The premise is so cool and the execution so good, you might miss a few of the other sweet things Gladstone throws in just because well, I assume he’s an awesome person and committed to social justice: 1) Gladstone’s world doesn’t adhere to our notions of race, and the cast of characters are diverse in color, including our main character Tara; 2) when speaking in generalities or about a person of unknown gender, both narrator and characters (with few exceptions) use “she” instead of the universal “he”; 3) in keeping with steampunk’s usual Victorian aesthetic, characters ride in horse-drawn carriages here, but without drivers. Instead, they just pay the horse (who was always doing most of the work). Lovely.

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Book Review – One Crazy Summer

One Crazy Summer (Gaither Sisters, #1)One Crazy Summer by Rita Williams-Garcia
My rating: 4 of 5 stars

Like Rebecca Stead, Rita Williams-Garcia has a natural feel for how kids think, feel, rationalize, and worry. This story, told in first-person by 11-year-old Delphine, tells a politically charged tale in highly personal terms. That’s what attracted me to it, and the fact that I seem to be continually seeking books and media that I’d want my hypothetical children to read, to be be sensitive, informed, and politically aware.

Delphine and her younger sisters, Vonetta and Fern, travel to Oakland for a month in 1968, to reconnect with their estranged mother Cecile (who goes by Nzila now). Within a few short pages, we understand Delphine’s position, a girl who has taken on responsibilities far beyond her years because of one parent’s absence. Vonetta is a performer who craves attention. Fern is vulnerable and innocent. Delphine shepherds both through social and emotional minefields — little realizing how much she also could use some love and guidance.

This would be enough for many a juvenile novel, but Williams-Garcia foregrounds this family drama against the broad backdrop of social justice. Almost by osmosis, the story introduces the reader to the racial and sexual politics of the time, to the Black Panthers, and the complicated social landscape that these young African American girls navigate. Through Delphine’s eyes, we learn different strategies for surviving a racist society. Back in Brooklyn, the girls’ grandmother Big Ma, who raised them with their father after Cecile left, takes an approach of accommodation and assimilation: the girls must always be on their best behavior, polite and unobtrusive, especially in the presence of white people. The Panthers and Cecile, however, are assertive. At the Panthers’ freedom school, children are taught their civil rights — lessons we hardly think are affecting cautious Delphine until she stands up to a shopkeeper who assumes the girls are thieves. Overall, the book deftly illustrates subtle shifts in Delphine, as she learns about and tries out other points of view and ideologies, coming closer to her Panther teachers Sister Mukumbu and Sister Pat.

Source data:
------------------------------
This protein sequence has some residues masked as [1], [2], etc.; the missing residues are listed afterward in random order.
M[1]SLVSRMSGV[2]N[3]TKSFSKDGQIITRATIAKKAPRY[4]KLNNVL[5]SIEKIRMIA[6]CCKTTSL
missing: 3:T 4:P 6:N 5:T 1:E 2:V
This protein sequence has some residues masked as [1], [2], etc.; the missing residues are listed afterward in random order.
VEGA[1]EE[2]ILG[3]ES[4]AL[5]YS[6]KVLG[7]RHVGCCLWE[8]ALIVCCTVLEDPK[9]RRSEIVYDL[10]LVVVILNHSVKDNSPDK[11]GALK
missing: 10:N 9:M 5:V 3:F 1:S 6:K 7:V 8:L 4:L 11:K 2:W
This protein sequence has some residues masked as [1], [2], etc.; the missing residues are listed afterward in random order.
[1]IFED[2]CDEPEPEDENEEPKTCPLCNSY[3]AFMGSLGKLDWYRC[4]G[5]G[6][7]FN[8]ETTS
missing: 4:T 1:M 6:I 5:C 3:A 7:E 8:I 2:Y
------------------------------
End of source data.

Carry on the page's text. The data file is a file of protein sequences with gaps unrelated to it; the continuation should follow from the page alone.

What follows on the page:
Cecile, however, is the center of the novel as she is the central focus of the girls’ trip — and indeed, as her absence has been the central influence on much of the girls’ lives and experience. For most of the story, she is as mysterious to us as she is to her daughters. Why did this woman abandon her children? Is she just selfish, as Big Ma maintains? Slowly, we gain insight. After Delphine insists that they cannot eat Chinese take-out for another night and Delphine will cook for her sisters, Cecile relents and allows Delphine inside the kitchen, which she uses as a work space for her printing press. Here, Cecile comments that they have been fighting for freedom, while Delphine seems eager to put on a yoke again. In that simple line, we begin to grasp Cecile’s longing for self-determination in all ways, for herself as well as her daughters — but, failing her daughters, she’ll take it for herself. Later, when Cecile reveals more about her youth, we understand her even better. Here is a biological mother who isn’t willing to sacrifice all for her children. And, in the character of Delphine, we’re asked to reconcile our feelings for her with support for sexual equality as well as racial. It’s a delicate issue for any author to raise, let alone in a story for young readers, and Garcia-Williams handles it with great humanity. Cecile, a poet whose rejection of any servile position also led her to reject family responsibilities, is the counterpoint to Delphine, who up until now has accepted both her grandmother’s model of black womanhood and family ties with an almost Christ-like submission. Without simplifying the issues, the evolution of Cecile and Delphine’s relationship over the novel brings both closer to a place where responsibility to other people does not have to mean accepting a socially inferior position.